“You look awful.” Turns out, this wasn’t the day Timmie would choose to be less direct or more censoring. “What did you do last night?”

“Same. Ditto. To you. Have you been crying?” Noelle was confused. “I couldn’t sleep.”

“Me neither. No. Yesterday was hard, right? Think you’re ready to shake it off?”

“I wasn’t ready to straight-up climb the mountain 24 hours ago, but look at us now.”

Timmie fought her facial muscles and tried not to smile, but Noelle’s exaggerated expression tickled her funny bone. Though neither would admit it in this moment, the women could not be mad at each other for more than 31 hours back-to-back-to-back. The record had been set in 1994, when both worked at a public library after school. Noelle was set for Besties 4 Life, while Timmie hadn’t yet learned to nurture relationships. Her growing up years lent themselves to attachment issues, namely pushing boundaries not many people would have held on to. Noelle, though, was anything but part of the crowd. When Timmie began hanging out with girls who struggled to see beyond their own fake eyelashes, Noelle called her out. At work. When the group of girls stopped by to “whisk our favorite librarian away from a life of fiction.” Both Noelle and Timmie were fired on the spot once Noelle’s angry voice reached the back shelves. Timmie reciprocated with a sucker punch, and a phone call to the police was made by a then-ex-co-worker, Mark Toolison, who ended up disappointed because he wasn’t interviewed about the fight by local news media. Come to find out, a bigger story was happening across town when a doughnut-eating police dog alerted her partner to a wayward fellow customer.

“Whatever. Can we just do this? Please,” asked Noelle and her manners. “How do we shake it off? Can we … I … shake it off? Shouldn’t I be given time to grieve? Or wallow in my shame? How could I be so foolish, Timmie? He lied. And did whatever with another whomever. And what kind of girl does that? Did I know? Was I overtaken by my foolish shame? Did I close my eyes to it, sweep it under the rug, misdirect my own self? Why didn’t I break it off when he stopped,” Noelle’s memory took a turn, “when he stopped returning love?” She took a deep breath. “But I digress. What’s today’s plan, please?”

Timmie mustered up courage and lifted her arms to embrace her friend. “This is not on you, Noelle. This was a sin done to you, not the other way around. The best people give love, not return it.”

Noelle didn’t resist.

“We are so going to shake it off, together, roller skating,” Timmie said, temporarily letting go. “Eighties music. Disco lights. Stale air through our hair. Magical.”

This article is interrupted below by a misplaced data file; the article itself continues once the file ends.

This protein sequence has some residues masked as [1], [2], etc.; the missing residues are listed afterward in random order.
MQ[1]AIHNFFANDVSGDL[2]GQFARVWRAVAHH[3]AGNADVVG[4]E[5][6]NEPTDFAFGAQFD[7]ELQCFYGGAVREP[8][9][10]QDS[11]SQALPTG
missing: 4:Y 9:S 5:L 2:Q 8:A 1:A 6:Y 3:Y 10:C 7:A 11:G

“Roller skating? Seriously?” Noelle caught the smile bug. It felt good.

Roller skates were tied tight, and the women wobbled to the rink. Laughing. Holding each other up. “Do you remember the dance in 8th grade when you chased that boy around all evening because he constantly chased us around at school?” Timmie couldn’t resist using the mixtape booming from the loudspeakers as an excuse for stories. “He stayed clear away from us the rest of the year. The best plan.”

“Greg? I think. Yes! Oof. I sorta felt bad I ruined his gameplay. He wasn’t the same after that.”

“Ha! You say that about all the guys, Noelle.” Maybe too soon. Maybe not.

Giggles. Eye-rolling. Drama remembered. Timmie and Noelle were intent to pause reality’s happenings for 90 minutes. Timmie had news; Noelle had healing. Neither was aware what her respective next steps entailed. Neither wanted to think about it.

“What about that guy who lived two doors down from you in 9th grade?” Noelle eased her way back to the early 1990s as she rolled herself around the rink.

“Oh no.”

“Yes! You could. not. talk. to. him. Like, so bad.”

“Aaron.”

“Aaron! He broke his leg at hockey practice, right? You wanted to help him off the bus.”

“Stop, Noelle.” Timmie shook her head, re-feeling the humiliation.

“Everyone’s eyes were on you. The bus driver. The kids sitting in their seats, wanting nothing more than to go home. Me included. We all just sat there watching this girl – my bestie – stand in front of a varsity hockey player, fumbling her nerves all over the exit steps and his cast-covered, broken leg.”

“Ughhhhhh.”

“What came out of your mouth? Something like, “Help. Me. You want? I was embarrassed for you. Did he ever ride the bus again?”

Timmie moved to bump Noelle’s arm, hoping the memory would become a lost memory. Instead, Timmie tripped Noelle and watched in slow motion as her friend flailed her arms, trying to regain balance. Balance did not come. Timmie hit the wall to stop. Noelle hit the floor.

The upright friend held her breath, looked for movement, gathered herself up and rolled toward Noelle.

She couldn’t move. Laughter had her down. Timmie slid beside her friend. “Are you okay?” she whispered. The rink’s manager hurried over to check on both women as giggles forced tears to run down their cheeks. “Dude. You wiped out. Are you able to walk?” The question caused harder laughter. “Do I need to call an ambulance? You need to sign a form to say you won’t sue.” Noelle shrieked with glee, shaking her head.

Timmie took a mental picture as her friend inked her way out of a settlement.

She wanted to take this moment with her.


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